News archive 2009
Brain training trial launch09 Sep 2009, PR 184/09
King’s will be working with the BBC’s Lab UK and the Alzheimer’s Society to launch Brain Test Britain, a unique trial that will investigate the benefits of brain training and aims to prove its effectiveness towards reducing the risk of dementia.
Following a pilot viewing on BBC One, Brain Test Britain will investigate the effects of brain training on mental fitness. Initial results will be announced in a Bang Goes the Theory special, early next year. The experiment will continue for a further nine months looking closely at whether brain training can maintain or even improve the brain. Teams from King's and also Cambridge University will analyse the results.
Professor Clive Ballard, Professor of Age-Related Diseases at King's and Director of Research at the Alzheimer’s Society comments: ‘Every week thousands of people spend time exercising their brain using some form of computer-based brain training, but the jury’s still out on whether exercising your brain can boost your brain power.
‘As Brain Test Britain asks the question, everyone can help with the answer. With one million people set to develop dementia in the next 10 years, it's vital we understand the truth behind the old saying ''use it or lose it.'' Join us today and have fun while helping to solve one of the biggest mysteries of the brain. Does brain training really work?’
Brain test Britain
Brain Test Britain will run for one year. Participants perform brain training exercises online for 10 minutes at a time, three times a week for at least six weeks, but can continue to train for up to a year.
Brain skills, such as memory and reasoning, will be assessed with benchmarking tests completed by participants at the start of the trial and after six weeks. If participants choose to brain train for longer than six weeks they will be asked to retake benchmarking tests after three months, six months and a year. The trial will be open to anyone aged 18 or over.
Celebrities and BBC presenters will be pitched against each other throughout the trial and will be supported by BBC One’s Evan Davis and Alzheimer’s Society ambassadors Richard McCourt of Dick and Dom, Tania Bryer and Russell Grant.
A one-off Bang Goes The Theory special will reveal the results of the Brain Test Britain experiment early next year.
Notes to editors
Brain Test Britain
To take part in Brain Test Britain or to find out more about the experiment please visit http://www.bbc.co.uk/labuk/experiments/braintestbritain
To read Alzheimer’s Society information about Brain Test Britain please visit www.alzheimers.org.uk/braintraining after 7 September 2009.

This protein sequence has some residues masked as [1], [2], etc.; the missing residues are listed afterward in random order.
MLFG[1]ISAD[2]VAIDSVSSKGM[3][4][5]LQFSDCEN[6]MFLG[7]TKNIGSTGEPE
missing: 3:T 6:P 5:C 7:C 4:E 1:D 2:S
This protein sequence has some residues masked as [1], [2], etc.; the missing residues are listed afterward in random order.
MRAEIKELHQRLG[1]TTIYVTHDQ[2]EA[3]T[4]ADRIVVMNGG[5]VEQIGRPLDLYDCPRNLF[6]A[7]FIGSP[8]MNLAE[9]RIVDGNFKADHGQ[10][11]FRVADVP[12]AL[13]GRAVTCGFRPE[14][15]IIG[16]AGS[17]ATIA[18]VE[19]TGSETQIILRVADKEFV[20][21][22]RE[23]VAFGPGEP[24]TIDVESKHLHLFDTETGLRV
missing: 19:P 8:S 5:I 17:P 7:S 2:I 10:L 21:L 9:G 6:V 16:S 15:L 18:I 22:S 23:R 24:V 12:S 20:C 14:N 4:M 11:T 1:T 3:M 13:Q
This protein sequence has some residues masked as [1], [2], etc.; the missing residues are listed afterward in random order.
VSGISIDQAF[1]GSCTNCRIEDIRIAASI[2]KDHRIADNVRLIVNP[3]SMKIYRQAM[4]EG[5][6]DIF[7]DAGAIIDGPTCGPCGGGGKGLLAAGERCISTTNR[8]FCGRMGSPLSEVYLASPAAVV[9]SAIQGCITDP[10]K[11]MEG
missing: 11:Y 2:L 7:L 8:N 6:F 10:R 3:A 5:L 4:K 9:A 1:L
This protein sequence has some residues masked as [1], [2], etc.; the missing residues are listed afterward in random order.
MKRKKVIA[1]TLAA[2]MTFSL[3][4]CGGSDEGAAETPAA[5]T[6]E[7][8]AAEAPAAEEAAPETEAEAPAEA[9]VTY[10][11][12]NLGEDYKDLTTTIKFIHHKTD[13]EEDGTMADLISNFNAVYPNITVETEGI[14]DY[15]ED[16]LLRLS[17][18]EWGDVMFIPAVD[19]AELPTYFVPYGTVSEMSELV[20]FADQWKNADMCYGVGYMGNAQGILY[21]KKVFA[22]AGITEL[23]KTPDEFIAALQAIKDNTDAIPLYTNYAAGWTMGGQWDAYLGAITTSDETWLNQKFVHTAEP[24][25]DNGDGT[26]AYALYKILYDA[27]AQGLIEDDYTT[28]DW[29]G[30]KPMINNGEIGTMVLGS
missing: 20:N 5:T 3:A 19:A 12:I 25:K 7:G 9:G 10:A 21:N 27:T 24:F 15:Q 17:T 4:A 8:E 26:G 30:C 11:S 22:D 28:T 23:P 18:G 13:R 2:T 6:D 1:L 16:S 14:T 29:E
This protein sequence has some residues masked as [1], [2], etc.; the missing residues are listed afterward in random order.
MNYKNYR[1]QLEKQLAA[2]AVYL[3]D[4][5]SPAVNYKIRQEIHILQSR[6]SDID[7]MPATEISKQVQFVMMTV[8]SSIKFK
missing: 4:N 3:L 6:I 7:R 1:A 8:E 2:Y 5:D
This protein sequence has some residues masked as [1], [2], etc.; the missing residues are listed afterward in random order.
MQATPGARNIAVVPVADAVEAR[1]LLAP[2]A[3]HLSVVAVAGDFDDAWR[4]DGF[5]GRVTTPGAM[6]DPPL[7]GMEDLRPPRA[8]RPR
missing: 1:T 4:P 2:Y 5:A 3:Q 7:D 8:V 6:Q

King's College London
King's College London is one of the top 25 universities in the world (Times Higher Education 2008) and the fourth oldest in England. A research-led university based in the heart of London, King's has more than 21,000 students from nearly 140 countries, and more than 5,700 employees. King's is in the second phase of a £1 billion redevelopment programme which is transforming its estate.
King's has an outstanding reputation for providing world-class teaching and cutting-edge research. In the 2008 Research Assessment Exercise for British universities, 23 departments were ranked in the top quartile of British universities; over half of our academic staff work in departments that are in the top 10 per cent in the UK in their field and can thus be classed as world leading. The College is in the top seven UK universities for research earnings and has an overall annual income of nearly £450 million.
King's has a particularly distinguished reputation in the humanities, law, the sciences (including a wide range of health areas such as psychiatry, medicine and dentistry) and social sciences including international affairs. It has played a major role in many of the advances that have shaped modern life, such as the discovery of the structure of DNA and research that led to the development of radio, television, mobile phones and radar. It is the largest centre for the education of healthcare professionals in Europe; no university has more Medical Research Council Centres.
King's College London and Guy's and St Thomas', King's College Hospital and South London and Maudsley NHS Foundation Trusts are part of King's Health Partners. King's Health Partners Academic Health Sciences Centre (AHSC) is a pioneering global collaboration between one of the world's leading research-led universities and three of London's most successful NHS Foundation Trusts, including leading teaching hospitals and comprehensive mental health services. For more information, visit: www.kingshealthpartners.org.
Kate Moore, Public Relations Officer (Health Schools)
Public Relations Department
Tel: 020 7848 4334
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